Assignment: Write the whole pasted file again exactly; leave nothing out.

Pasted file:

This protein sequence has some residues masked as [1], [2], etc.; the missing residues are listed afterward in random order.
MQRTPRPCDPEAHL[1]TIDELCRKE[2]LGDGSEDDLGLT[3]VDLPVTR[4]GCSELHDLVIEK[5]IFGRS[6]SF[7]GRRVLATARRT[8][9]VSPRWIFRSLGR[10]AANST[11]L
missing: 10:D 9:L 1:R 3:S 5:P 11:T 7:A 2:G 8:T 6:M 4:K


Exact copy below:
This protein sequence has some residues masked as [1], [2], etc.; the missing residues are listed afterward in random order.
MQRTPRPCDPEAHL[1]TIDELCRKE[2]LGDGSEDDLGLT[3]VDLPVTR[4]GCSELHDLVIEK[5]IFGRS[6]SF[7]GRRVLATARRT[8][9]VSPRWIFRSLGR[10]AANST[11]L
missing: 10:D 9:L 1:R 3:S 5:P 11:T 7:A 2:G 8:T 6:M 4:K